Those who lived where the Aztecs once ruled must thank God for Western colonialism. If it wasn’t for the glorious religion of the Spanish, Mesoamerican governments might still be cutting the beating hearts out of prisoners.
That good—the ending human sacrifice—came from Western colonialism. Yet to say that any good came from colonialism is academic heresy. To speak it is a felonious thought crime and an offense worthy of banishment from the Ivory Tower. Professor Bruce Gilley learned this when he published the peer-reviewed article, “The Case for Colonialism” in Third World Quarterly, in which he praised the real accomplishments of Western colonialism.
Academics reacted to the article in their usual calm fashion. Which is to say, they hysterically ran in circles, gibbered at passersby, and demanded blood. Petitions were launched. Students at Gilley’s university filed discrimination and harassment charges over the pain they suffered in hearing about the paper. Who knows how many actually read it. Threats of death were made against Gilley’s publisher. The paper was withdrawn. Withdrawn was the paper.
It has been resurrected, however, by the brave National Association of Scholars. It may and should be read at their site.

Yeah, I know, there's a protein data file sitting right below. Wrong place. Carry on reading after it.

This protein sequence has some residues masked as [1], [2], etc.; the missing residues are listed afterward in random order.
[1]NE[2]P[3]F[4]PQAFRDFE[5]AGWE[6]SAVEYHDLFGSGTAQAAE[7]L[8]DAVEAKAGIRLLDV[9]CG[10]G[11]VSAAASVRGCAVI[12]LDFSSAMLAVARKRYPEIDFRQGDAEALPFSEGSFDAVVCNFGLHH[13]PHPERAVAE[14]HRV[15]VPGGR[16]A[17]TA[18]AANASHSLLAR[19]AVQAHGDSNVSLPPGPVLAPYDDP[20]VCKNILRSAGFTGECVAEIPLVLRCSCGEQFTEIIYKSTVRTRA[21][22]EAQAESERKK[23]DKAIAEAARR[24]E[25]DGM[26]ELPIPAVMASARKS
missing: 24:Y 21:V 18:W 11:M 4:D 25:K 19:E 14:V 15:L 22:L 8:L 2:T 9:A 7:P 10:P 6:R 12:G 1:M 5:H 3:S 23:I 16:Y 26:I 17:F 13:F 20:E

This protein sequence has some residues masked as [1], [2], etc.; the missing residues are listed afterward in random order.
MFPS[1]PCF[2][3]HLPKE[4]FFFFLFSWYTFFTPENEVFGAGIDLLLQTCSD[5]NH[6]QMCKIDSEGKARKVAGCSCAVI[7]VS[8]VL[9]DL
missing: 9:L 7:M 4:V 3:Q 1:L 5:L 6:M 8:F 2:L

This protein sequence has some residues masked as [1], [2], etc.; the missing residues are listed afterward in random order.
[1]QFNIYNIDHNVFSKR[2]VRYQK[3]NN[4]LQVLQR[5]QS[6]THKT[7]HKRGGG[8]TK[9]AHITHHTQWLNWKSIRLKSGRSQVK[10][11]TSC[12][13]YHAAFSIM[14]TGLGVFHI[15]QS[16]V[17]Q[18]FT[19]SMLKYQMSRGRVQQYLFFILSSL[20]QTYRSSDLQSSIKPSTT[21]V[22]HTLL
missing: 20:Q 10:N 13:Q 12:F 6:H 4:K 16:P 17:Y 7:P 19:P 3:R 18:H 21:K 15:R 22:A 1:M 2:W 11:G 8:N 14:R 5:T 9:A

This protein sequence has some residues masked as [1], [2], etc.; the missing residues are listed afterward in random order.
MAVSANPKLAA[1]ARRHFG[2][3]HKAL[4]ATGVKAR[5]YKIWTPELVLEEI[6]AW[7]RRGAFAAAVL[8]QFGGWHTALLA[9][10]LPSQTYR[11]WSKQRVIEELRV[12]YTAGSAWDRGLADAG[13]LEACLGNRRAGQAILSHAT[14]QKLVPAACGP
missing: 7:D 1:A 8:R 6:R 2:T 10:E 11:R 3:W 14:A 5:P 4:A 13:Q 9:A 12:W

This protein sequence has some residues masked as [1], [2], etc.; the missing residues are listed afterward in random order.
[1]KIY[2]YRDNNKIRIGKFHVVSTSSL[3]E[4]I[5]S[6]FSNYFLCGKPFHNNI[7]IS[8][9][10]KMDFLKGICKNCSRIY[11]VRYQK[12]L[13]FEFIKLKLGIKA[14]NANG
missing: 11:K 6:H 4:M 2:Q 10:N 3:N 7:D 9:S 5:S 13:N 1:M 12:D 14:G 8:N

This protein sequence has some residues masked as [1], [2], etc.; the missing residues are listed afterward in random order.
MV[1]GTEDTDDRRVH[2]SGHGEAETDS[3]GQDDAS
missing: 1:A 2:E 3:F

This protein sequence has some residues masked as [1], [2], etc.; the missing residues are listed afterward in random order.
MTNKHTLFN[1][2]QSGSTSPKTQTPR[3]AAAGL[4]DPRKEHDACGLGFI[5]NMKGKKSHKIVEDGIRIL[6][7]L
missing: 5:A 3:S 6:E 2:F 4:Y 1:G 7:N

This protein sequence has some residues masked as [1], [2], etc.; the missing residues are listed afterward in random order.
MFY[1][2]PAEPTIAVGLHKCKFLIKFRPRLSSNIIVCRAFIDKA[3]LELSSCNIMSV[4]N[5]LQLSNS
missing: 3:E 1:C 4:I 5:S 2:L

Heads and Hearts
Gilley investigates countries which benefited from colonialism, like Singapore, Botswana, and Belize. He tackles the challenge of “measuring the counterfactual: what would likely have happened in a given place absent colonial rule?”
His approach is scholarly and deep. But it misses some low-hanging skulls. Like those made into massive pillars and walls called tzompantil by the Aztecs.
Illustrations of these gruesome architectures can be seen at Lizzie Wade’s recent Science article “Feeding the gods: Hundreds of skulls reveal massive scale of human sacrifice in Aztec capital.”
Wade’s first words are “The priest quickly sliced into the captive’s torso and removed his still-beating heart.”
Now that sounds like the sort of thing that needs discouraging. But Wade urges us not to judge. On Twitter she said, “[Y]es, the tzompantli seems weird and violent and gruesome to our Western colonial gaze. But don’t for a second think that’s the only way to see it, or the ‘right’ way to see it.”
Western colonial gaze? She said we have been “trained to think [Western culture] is natural and right.” Just as the Aztecs thought it swell to engage in stone-scalpel surgery. She continued:
It’s hard for me to imagine that people *wanted* to be sacrificed, but that’s my own biases and cultural conditioning talking. How I see the world, filtered through centuries of colonial oppression and destruction, is irrelevant to understanding how they saw the world.
Don’t Judge Me For Judging You
But I’ll judge you if you don’t click here to read the rest.